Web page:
""But-" she protested. "How can it be? You are in Once Upon a Time. And that is long ago."
"Oh, no!" said Veritain. "It's always. Do you remember your great-great-great-great-grandmother?"
"Of course not. I am much too young."
"We do," said Florimund, with a smile. "And what about your great-great-great-great-granddaughter? Will you ever see her, do you think?"
Jane shook her head a little wistfully. That charming far-away little girl-how much she would like to know her!
"We shall," said Veritain confidently.
"But how? You're the children in the story!"
Florimund laughed and shook his head.
"You are the children in the story! We've read about you so often, Jane, and looked at the picture and longed to know you. So today-when the book fell open-we simply walked in. We come once into everyone's story-the grand-parents and the grand-children are the same to us. But most people take no notice." He sighed. "Or if they do, they forget very quickly. Only a few remember."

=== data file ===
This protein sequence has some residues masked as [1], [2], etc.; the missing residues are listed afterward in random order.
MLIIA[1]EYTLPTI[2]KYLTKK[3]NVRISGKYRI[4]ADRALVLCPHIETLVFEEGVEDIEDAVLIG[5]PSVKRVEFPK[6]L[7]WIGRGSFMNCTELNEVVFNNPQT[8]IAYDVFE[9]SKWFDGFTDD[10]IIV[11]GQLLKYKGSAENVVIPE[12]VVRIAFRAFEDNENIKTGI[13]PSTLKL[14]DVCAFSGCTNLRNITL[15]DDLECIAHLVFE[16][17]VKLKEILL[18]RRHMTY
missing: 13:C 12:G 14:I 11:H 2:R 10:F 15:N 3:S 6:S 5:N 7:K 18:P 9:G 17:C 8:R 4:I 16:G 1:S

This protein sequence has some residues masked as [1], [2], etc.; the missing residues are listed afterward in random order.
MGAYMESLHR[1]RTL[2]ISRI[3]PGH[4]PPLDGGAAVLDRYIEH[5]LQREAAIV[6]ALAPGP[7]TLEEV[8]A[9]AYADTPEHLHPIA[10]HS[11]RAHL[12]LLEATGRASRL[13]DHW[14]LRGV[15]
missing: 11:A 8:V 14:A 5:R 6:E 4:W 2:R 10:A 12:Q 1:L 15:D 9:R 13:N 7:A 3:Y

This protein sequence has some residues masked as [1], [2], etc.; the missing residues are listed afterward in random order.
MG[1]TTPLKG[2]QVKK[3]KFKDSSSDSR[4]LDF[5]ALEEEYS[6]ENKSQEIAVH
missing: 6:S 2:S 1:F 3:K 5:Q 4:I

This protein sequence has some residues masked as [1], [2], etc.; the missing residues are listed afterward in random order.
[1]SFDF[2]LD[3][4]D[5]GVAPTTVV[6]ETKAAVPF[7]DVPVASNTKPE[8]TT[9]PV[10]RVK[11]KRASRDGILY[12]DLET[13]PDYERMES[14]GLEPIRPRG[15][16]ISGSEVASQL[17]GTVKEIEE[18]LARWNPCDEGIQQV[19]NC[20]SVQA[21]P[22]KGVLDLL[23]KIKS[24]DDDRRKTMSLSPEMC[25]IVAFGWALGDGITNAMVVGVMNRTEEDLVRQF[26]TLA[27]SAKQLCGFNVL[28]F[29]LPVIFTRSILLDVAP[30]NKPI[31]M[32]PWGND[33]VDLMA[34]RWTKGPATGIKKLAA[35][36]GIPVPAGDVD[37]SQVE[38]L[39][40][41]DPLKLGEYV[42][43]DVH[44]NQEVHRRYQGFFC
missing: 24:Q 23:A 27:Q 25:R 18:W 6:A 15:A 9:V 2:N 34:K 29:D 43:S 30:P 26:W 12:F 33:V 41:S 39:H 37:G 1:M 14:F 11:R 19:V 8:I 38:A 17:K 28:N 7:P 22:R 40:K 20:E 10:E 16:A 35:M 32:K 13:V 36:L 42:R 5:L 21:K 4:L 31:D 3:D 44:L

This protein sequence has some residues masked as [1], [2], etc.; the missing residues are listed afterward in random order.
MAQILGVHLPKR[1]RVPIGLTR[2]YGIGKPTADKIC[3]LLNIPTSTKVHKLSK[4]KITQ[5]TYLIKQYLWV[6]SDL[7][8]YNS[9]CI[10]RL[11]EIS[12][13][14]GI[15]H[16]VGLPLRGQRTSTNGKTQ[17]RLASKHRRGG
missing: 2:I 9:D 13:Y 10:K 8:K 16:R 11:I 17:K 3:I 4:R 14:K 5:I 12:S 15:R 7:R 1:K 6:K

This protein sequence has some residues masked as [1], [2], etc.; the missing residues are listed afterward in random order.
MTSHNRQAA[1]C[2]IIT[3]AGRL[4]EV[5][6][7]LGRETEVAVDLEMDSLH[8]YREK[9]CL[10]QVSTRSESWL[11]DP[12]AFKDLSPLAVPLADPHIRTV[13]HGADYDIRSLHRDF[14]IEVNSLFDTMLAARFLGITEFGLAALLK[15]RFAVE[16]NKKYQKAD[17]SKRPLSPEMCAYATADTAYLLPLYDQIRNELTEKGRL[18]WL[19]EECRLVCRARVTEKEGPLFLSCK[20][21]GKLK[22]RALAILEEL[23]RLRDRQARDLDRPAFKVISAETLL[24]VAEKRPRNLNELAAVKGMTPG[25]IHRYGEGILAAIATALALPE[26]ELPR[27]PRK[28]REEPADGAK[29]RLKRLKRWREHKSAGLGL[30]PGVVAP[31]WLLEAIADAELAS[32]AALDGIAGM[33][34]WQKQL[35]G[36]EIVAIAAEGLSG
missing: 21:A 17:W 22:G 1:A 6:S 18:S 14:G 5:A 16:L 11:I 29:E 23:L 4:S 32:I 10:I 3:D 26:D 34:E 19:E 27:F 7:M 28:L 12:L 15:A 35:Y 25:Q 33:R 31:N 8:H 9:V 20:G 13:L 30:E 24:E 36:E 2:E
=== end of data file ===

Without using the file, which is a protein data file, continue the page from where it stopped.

Jane's hand tightened on his sleeve. She felt she would never forget him, not if she lived to be forty."
The movie "Mary Poppins" is possibly the only movie to ever be better than the books on which it was based, so the books tend to get overshadowed (I might put "Pinocchio" into this category as well, I found the book a bit frustrating...). But this is not for lack of quality in the books, so they are definitely worth reading, for children or adults.
The Mary Poppins books were written by P.L. Travers and illustrated by Mary Shepard.